Fresh-picked tomatoes can be frozen without blanching.

Can I Peel Tomatoes & Freeze Them Without Blanching?

by Laura McGowan

Despite traditional wisdom, you can peel and freeze tomatoes without blanching them. Respected publications have long suggested that blanching is necessary before freezing tomatoes, but you may now choose whether or not to blanch them, according to your personal preference or need for the skins.

1. Peeling Without Blanching

Whether to freeze tomatoes with or without skins is a matter of preference. Some people don’t like skins in their soup. Others believe the soft tissue just below the skin is the most flavorful part of the tomato. Blanching is the easiest way to remove skins, but if you prefer skinless tomatoes, you have options other than blanching. You can remove the skin with a paring knife or a tomato peeler before freezing. Or, you can simply freeze the tomatoes whole. Then, run a frozen tomato under warm tap water to remove the skin.

2. Choose the Right Tomatoes

When selecting tomatoes to freeze, choose firm, ripe tomatoes that have a bright, full color. They should be fresh and at the peak of flavor. When you gently squeeze a ripe tomato, it should be firm and not dented when you release the pressure. If it deforms from the pressure, it is overripe. You can also slide your finger along the skin, applying light pressure. If the skin wrinkles, the tomato is too ripe for freezing.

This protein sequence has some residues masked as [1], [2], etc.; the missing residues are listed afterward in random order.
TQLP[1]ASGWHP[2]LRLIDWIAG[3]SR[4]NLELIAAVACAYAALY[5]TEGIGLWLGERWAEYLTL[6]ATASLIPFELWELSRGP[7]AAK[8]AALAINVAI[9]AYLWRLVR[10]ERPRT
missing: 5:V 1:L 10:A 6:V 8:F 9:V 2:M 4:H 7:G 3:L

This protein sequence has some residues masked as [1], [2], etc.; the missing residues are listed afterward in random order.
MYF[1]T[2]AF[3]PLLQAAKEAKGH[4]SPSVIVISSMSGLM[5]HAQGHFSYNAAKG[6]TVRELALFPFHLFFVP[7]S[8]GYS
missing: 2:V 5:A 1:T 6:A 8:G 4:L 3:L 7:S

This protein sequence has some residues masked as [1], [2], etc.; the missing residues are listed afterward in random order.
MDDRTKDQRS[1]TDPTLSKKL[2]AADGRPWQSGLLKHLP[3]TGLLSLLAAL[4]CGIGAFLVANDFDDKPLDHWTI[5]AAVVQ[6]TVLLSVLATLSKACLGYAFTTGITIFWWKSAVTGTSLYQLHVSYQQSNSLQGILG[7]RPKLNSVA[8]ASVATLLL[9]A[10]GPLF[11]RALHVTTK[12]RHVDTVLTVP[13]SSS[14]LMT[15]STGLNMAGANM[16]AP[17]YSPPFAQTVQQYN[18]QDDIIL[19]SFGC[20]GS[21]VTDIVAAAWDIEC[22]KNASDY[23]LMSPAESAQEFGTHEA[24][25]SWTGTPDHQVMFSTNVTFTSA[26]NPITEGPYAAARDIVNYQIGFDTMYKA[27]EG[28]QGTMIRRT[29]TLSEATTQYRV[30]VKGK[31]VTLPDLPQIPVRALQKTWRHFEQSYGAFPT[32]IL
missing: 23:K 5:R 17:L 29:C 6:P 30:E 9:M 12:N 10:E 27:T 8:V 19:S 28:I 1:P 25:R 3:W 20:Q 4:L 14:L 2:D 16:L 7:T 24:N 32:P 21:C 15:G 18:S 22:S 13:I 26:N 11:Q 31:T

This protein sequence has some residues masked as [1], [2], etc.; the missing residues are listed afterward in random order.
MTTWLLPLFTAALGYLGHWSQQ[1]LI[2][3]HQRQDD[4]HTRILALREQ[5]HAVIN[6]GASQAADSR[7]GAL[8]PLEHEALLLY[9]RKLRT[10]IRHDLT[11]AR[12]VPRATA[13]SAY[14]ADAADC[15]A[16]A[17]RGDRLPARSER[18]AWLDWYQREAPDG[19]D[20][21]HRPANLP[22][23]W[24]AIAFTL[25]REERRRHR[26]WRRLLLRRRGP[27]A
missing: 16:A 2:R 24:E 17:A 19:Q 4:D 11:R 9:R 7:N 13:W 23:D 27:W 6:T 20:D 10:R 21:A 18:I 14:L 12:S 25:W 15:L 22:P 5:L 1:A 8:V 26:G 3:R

3. Prepare Them Properly

Before freezing tomatoes, wash them thoroughly under cool running water. Avoid soaking tomatoes in the sink, as any contaminants could be absorbed by the tomato’s porous skin. Do not use any soap, as it too could be absorbed. Dry the tomato with a paper towel and place on a clean surface. Use a paring knife to remove the stem scar.

4. Freezing Methods

You can chop, slice or puree the tomatoes — or freeze them whole. Because tomatoes contain so much water, they will stick together if you simply pack them into freezer containers. Instead, arrange the whole or cut tomatoes on a cookie sheet and place them in the freezer until solid. Then, transfer them to a freezer container for storage up to one year.

5. Soups and Sauces

Don’t expect to use these delicacies in place of fresh tomatoes in garden or pasta salads. Once thawed, they will be mushy. They can, however, add wonderful flavor to a pot of vegetable or minestrone soup or can be the basis for a variety of sauces. For best results, don’t add seasonings to the tomatoes before freezing, as the cold can cause many seasonings, such as garlic or pepper, to become too strong or too weak. Add seasonings to the tomatoes as you use them in recipes.

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